Many computer and gaming enthusiasts use special keyboards. One common feature on these keyboards is many custom keys that are meant to be bound to special command specific to games and software.

The software for editing and creating commands that these custom keys trigger is almost always in windows

EX: Tt Esports challenger software Challnger Pro Gaming

When running the software using Wine it is unable to locate the keyboard or other devices, and thus the key bindings cannot be programmed.

Unable to locate keyboard

For most keyboards custom keys are bound be default to ctrl+c and ctrl+v . So using the System Settings to set these keys would overwrite whenever a user tries to use those commands.

What are possible solutions to this issue, is there a way to let Wine detect hardware or is there another method to set custom keys?

Finding a solution would be very helpful to the Linux community as custom keys could be used when developing or using specialized software.

My keyboard is a HID keyboard, using hid-generic.

For the keys not set by default nothing is registered in evtest but for the three preset values they return

Event: time 1488397338.016750, type 4 (EV_MSC), code 4 (MSC_SCAN), value 700e0
Event: time 1488397338.016750, type 1 (EV_KEY), code 29 (KEY_LEFTCTRL), value 0

xev only registers the keys preset to ctrl+c and such as 2 keystrokes, the keys not set by default are not registered

I do have a Windows system, where I could sniff the USB protocol. But how would I do it?


1 Answer 1


This will probably take several steps/iterations, and the Q&A format isn't a good fit. Please update your question with more information if you are stuck, and ping me in a comment to this answer. I'll edit my answer then.

From the description it sounds like the mapping of special keys to key events is done in the keyboard, so programming must happen in the keyboard, and not in a driver.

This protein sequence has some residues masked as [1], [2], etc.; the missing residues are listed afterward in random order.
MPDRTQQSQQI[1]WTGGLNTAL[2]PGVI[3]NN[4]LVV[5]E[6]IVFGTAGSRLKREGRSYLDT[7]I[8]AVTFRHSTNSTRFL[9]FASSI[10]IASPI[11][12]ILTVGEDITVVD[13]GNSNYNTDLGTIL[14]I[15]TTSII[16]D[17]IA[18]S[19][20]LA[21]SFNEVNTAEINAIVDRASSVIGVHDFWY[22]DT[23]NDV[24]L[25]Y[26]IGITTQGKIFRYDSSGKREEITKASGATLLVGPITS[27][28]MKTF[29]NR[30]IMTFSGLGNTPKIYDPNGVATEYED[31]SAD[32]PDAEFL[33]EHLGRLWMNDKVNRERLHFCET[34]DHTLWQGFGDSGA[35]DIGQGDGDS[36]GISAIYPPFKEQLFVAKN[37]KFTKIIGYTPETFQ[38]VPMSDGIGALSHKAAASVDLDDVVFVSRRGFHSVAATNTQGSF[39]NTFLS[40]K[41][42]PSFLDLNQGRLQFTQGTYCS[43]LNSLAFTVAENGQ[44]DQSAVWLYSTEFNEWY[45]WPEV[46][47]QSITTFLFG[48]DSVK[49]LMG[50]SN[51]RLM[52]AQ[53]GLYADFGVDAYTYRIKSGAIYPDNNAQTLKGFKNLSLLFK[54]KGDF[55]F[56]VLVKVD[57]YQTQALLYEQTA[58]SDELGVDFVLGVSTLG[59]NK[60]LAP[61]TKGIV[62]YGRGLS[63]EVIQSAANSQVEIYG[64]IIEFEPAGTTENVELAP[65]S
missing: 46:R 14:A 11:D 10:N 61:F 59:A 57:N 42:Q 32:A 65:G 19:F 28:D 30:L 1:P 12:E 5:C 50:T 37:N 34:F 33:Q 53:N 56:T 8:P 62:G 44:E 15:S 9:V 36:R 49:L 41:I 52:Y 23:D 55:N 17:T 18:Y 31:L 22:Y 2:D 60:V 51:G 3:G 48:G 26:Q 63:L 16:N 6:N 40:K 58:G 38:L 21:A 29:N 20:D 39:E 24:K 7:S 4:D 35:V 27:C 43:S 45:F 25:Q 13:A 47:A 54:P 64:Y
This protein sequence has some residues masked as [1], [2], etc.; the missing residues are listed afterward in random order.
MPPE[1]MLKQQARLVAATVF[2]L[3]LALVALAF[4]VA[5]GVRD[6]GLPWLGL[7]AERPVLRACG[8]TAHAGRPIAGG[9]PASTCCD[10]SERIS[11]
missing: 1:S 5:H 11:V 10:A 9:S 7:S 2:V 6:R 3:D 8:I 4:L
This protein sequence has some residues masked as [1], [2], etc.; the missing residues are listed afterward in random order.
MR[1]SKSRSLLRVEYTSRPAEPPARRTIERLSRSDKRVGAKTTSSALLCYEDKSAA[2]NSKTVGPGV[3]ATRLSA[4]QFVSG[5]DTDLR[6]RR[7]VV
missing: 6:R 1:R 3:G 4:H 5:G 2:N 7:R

There are various open source USB sniffer for Windows, e.g. usbpcap or the older usbsnoop, google will probably find more, and tutorials how to use them.

In principle, you'll need to record the communication while programming different special keys with different key sequences with the programming software. Then look at the packets, compare them, and see which bytes change for different special keys or programmed sequences. Guess the protocol, replay it in a self-written program using libusb on Linux.

As your keyboard is HID, and HID is highly standardized, we have a bit of help. Familiarize yourself with the HID documentation (or at least look up those parts you need). Each HID device comes with a descriptor, and the descriptor describes all possible interaction with the device according to the HID standard. If this is how the keyboard is programmed, and if there are not too many "vendor-specific" fields, we may guess the protocol directly.

You can read the descriptor in two ways.

(1) If your kernel has debugfs enabled, as root do

mount -t debugfs none /sys/kernel/debug
cat /sys/kernel/debug/hid/device_id/rdesc

where device_id is the id if your keyboard. This will show the raw descriptor as hex bytes, and how the kernel parses it. If the kernel parse is not enough, try hidrd to convert the raw descriptor.

(2) Issue HIDIOCGRDESCSIZE and HIDIOCGRDESC ioctls on the hidraw device (look in dmesg to find it for your keyboard). The samples/hidraw/hid-example.c in the Linux kernel source explains how to do that, or use a ready-made tool like usbhid-dump.

Ideally you'll see some feature or output description(s) that is/are related to the programming. You may still have to snoop the software tools if too many of the described fields are unclear or marked "vendor-specific".

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